It is refreshing to find a journalist who has done a little bit of homework prior to an interview and is ready to question spin, half-truths, strategic inexactitudes and "misstatements" from political leaders.
Rather than contribute another dissection of this particular interview, instead I thought I'd gather a few thoughts on the Australian carbon price and its place in contemporary Australian politics.
As Leader of the Opposition Tony Abbott is so fond of reminding us (especially when facing an interviewer turning the screws on his own truthfulness), Australian PM Julia Gillard did indeed say during the 2010 election campaign, "there will be no carbon tax under the government I lead". Yet one of the signature pieces of legislation from this minority government has been the introduction a price on carbon coupled with income tax reform.
A straightforward broken promise? Yes and no.
It is axiomatic that a minority government will need to compromise its electoral platform in order to get the support of other parties or independents required to govern. If a party could gain the support of enough MPs without altering its policies, then the extra MPs would just join the party. It is abundantly clear in this case that the price on carbon was the top item on the Greens agenda (and also on the radar of the independents) and so compromise was necessary. Once the election results were known, that such legislation would be the price of Greens support (needed by either party to govern) was entirely predictable.
As far as I can see, there were really only four other alternatives: (a) for the Greens to have dropped this demand, which was considerably more core for them than a promise made once on the campaign trail (did Gillard make this claim more than once? If so, I am not aware of it), (b) for the Greens to have negotiated an agreement with the Coalition, which would have faced the same sticking point (along with likely even more disagreements on other policies), (c) for the two parties who were against a carbon price (Labor and the Coalition) to have made this the sine qua non of their respective positions and so come to a power-sharing agreement between them in order to prevent the Greens from introducing such an idea, or (d) for no agreements to be reached and a new election called.
As I've said before, too much is usually made of campaign promises. Governments exist to execute wise political authority, not merely to implement the majority will.
While it is a minor point, it's worth noting that the carbon price is not a tax. The current system is based on carbon credits that are sold to the five hundred or so largest polluting companies in a market mechanism that spends the first few years with a fixed price and unlimited credits in order to give business certainty and then shifts to a fixed number of credits (declining each year) and a moving price (with a floor and ceiling imposed). It may well have been better as a direct tax at the point of extraction with proceeds distributed equally to all Australian citizens (tax and dividend), but that is not the system that was chosen. Now it is quite arguable that most Australians do not understand the difference, but that is because there has been such an effective effort by the Opposition to muddy the waters and no effort on the part of the government to explain it. Public ignorance is assumed and reinforced by both sides.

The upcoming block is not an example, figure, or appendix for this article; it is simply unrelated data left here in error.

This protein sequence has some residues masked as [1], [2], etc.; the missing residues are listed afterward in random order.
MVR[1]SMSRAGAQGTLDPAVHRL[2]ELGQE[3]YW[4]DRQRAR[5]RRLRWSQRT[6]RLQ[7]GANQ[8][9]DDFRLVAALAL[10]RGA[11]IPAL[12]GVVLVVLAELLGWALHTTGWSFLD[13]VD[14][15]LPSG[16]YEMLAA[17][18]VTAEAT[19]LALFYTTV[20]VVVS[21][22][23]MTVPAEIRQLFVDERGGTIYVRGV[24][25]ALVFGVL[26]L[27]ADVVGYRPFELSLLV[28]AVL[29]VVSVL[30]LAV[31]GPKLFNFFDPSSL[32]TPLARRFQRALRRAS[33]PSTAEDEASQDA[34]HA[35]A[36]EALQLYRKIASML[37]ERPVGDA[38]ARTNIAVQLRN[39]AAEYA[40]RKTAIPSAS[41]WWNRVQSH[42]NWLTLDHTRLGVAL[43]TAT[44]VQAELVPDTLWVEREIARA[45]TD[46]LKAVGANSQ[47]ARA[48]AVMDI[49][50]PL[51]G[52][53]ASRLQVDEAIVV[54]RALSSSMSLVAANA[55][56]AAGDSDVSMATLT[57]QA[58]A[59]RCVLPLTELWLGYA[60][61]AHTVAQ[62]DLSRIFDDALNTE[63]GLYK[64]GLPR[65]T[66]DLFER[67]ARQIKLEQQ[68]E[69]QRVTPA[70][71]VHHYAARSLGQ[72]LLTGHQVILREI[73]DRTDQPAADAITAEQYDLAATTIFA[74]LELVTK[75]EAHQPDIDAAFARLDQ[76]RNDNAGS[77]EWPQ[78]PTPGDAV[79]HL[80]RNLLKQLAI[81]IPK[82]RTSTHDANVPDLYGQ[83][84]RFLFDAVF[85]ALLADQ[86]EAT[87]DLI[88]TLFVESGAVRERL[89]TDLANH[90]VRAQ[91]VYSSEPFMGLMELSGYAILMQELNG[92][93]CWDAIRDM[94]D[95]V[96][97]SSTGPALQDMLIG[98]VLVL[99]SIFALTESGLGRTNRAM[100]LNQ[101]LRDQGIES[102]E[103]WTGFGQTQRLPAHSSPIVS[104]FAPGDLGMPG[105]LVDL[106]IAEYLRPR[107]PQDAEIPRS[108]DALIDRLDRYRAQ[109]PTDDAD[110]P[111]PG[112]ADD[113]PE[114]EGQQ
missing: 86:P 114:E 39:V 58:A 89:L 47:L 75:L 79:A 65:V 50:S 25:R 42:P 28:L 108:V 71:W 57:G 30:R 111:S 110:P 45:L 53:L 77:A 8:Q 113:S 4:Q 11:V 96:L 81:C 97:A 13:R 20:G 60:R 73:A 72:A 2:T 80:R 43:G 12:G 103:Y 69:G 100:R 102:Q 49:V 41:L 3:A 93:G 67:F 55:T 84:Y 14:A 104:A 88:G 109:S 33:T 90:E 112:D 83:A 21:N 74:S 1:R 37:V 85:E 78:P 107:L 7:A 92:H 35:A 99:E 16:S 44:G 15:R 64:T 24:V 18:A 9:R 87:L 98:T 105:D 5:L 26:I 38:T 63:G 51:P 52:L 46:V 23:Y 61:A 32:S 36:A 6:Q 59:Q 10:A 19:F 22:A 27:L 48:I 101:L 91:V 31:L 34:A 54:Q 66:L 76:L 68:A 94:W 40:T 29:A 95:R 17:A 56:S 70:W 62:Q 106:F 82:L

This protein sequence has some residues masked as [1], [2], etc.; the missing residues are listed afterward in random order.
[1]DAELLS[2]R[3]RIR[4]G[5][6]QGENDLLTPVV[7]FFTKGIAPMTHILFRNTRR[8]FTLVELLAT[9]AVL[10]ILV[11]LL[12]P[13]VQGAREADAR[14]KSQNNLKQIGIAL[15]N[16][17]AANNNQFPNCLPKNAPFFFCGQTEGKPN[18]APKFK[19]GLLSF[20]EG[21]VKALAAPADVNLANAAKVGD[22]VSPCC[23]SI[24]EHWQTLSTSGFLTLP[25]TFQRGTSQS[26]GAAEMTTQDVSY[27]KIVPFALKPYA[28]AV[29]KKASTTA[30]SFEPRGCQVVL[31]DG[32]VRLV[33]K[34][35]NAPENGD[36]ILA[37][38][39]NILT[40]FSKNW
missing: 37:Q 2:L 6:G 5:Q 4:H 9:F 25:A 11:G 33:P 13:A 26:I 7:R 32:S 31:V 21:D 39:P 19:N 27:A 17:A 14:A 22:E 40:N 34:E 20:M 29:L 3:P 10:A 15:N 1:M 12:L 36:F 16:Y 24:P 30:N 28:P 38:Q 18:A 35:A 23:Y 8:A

More importantly, the current legislation is way too unambitious, with tiny targets that put Australia towards the back of industrial counties in its level of ambition and which, if adopted by all advanced economies, would most likely see us sail past two, three and four degrees. Furthermore, current legislation does not including our massive coal exports, which are already the largest in the world and are planned to double in the next decade (blowing any domestic reductions out of the water), nor the embodied carbon in imported goods, nor international aviation or shipping. It provides extremely generous free credits to many industries to soften the initial burden. And it includes international offsets, so that we can continue to emit locally while paying someone else to make changes elsewhere that Treasury does not actually expect domestic emissions to decline very much, if at all.
Yet perhaps the greatest failure by the government regarding this legislation has been the failure to make use of its introduction to keep raising climate literacy, explaining the basics of climate science (which are still widely misunderstood), why serious action of carbon emissions are morally justified (getting beyond short-term cost-benefit analyses) and necessary at every level (personal, local, national, international), why Australia must do its bit (which is considerably more than most other nations, not less) and why this battle is worth fighting, even if it looks like we're currently losing.
So be assured that I am no particular fan of the present legislation or government, but repeating Gillard's broken promise - while it may be a satisfying way of expressing anger at a government that has had its fair share of controversies while being surprisingly effective at getting more than an average amount of legislative work done - is doubly misguided.